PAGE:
House Speaker Nancy Pelosi argued on Thursday that President Donald Trump’s actions in the Ukraine scandal constitute “bribery” and that Trump has admitted to it himself. She’s the latest and most high-profile Democrat to use that word when describing Trump’s conduct on the July 25 phone call with Ukrainian President Volodymyr Zelensky, which Trump has called “perfect.”
“What the President has admitted to and says it’s perfect, I’ve said it’s perfectly wrong. It’s bribery,” Pelosi said at her weekly news conference.
Why is it bribery?
“The bribe is to grant or withhold military assistance in return for a public statement of a fake investigation into the elections. That’s bribery,” she said.
What does the Constitution say?
Getting technical, bribery is just an example of “high Crimes and Misdemeanors,” But it’s one of only two specific examples the Constitution lays out.
Article II, Section 4:
“The President, Vice President and all civil Officers of the United States, shall be removed from Office on Impeachment for, and Conviction of, Treason, Bribery, or other high Crimes and Misdemeanors.”
Side note: The Framers loved to capitalize things, just like Trump.
What can’t Gordon Sondland remember?
Friday will see testimony behind closed doors from a US Embassy official who says he heard European Union Ambassador Gordon Sondland talk to Trump the day after the July 25 call.
Sondland is at the heart of everything
It’s an unfortunate development for Republicans, since it ties Trump in a more direct way to the specific request for investigations. And it shows the level to which he was invested in pushing Ukraine. He didn’t just call Zelensky and move on. He followed up.
Sondland is a key figure in all this. He delivered the ultimatum to the Ukrainians about aid for investigations. He made Lt. Col. Alexander Vindman uncomfortable back in July with his open talk in front of Ukrainians about “deliverables” needed for a White House meeting. He told diplomat Bill Taylor, who testified on Wednesday, that there was no quid pro quo. That was in the text messages released in October.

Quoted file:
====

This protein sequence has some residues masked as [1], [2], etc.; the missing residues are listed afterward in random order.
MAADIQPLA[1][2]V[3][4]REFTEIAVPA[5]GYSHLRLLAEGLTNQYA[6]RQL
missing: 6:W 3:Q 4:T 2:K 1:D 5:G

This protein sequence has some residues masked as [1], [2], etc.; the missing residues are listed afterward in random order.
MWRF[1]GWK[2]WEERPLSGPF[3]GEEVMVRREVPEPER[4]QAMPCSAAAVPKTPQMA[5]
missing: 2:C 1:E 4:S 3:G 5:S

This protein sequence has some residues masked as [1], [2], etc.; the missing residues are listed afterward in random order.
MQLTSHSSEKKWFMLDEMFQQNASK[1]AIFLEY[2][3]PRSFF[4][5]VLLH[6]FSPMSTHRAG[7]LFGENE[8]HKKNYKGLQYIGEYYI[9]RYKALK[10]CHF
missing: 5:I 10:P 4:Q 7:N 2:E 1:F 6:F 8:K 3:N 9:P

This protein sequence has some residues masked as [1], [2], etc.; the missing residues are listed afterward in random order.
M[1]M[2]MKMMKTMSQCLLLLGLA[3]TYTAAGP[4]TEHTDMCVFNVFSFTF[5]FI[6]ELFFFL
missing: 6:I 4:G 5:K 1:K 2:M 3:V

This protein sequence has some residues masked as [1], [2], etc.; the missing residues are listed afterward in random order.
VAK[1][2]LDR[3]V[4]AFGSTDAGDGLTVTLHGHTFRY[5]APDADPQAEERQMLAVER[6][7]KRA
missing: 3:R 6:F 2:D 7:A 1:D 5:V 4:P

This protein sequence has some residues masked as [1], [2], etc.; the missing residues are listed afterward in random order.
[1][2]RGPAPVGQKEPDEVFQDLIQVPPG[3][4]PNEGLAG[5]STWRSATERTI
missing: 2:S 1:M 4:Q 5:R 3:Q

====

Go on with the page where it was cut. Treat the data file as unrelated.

Now Sondland appears to be the link between Trump and all the things Republicans have argued the President isn’t linked to. Trump, recall, was confused when he was asked about that particular call.
Sondland’s phone calls tie Trump directly to the fact pattern
We already knew Sondland had spoken with Trump right before Trump spoke with Zelensky, since Sondland talked about it on Ukrainian TV on July 26.
“I actually spoke with President Trump just a few minutes before he placed the call,” Sondland said.
Now it seems he spoke with Trump the day after, and that Trump specifically asked about investigations, a call at a Ukrainian restaurant that likely violated security precautions.
Sondland has tried to jog his memory about exactly how many times he spoke with Trump in the period between September 6 and 9, when he was denying quid pro quo at Trump’s behest, but as he swore to House impeachment investigators last week, the White House won’t let him access call records.
Hardly knew the gentleman
Regardless of exactly how many phone conversations it was, it seems like a lot for somebody who Trump had dismissed last Friday. “Let me just tell you: I hardly know the gentleman,” the President told reporters.
Of course, as CNN’s fact-checking machine Daniel Dale noted at the time, that was a pivot for Trump — from previous praise of Sondland to apparent amnesia.
New facts actually complicate the Democrats’ case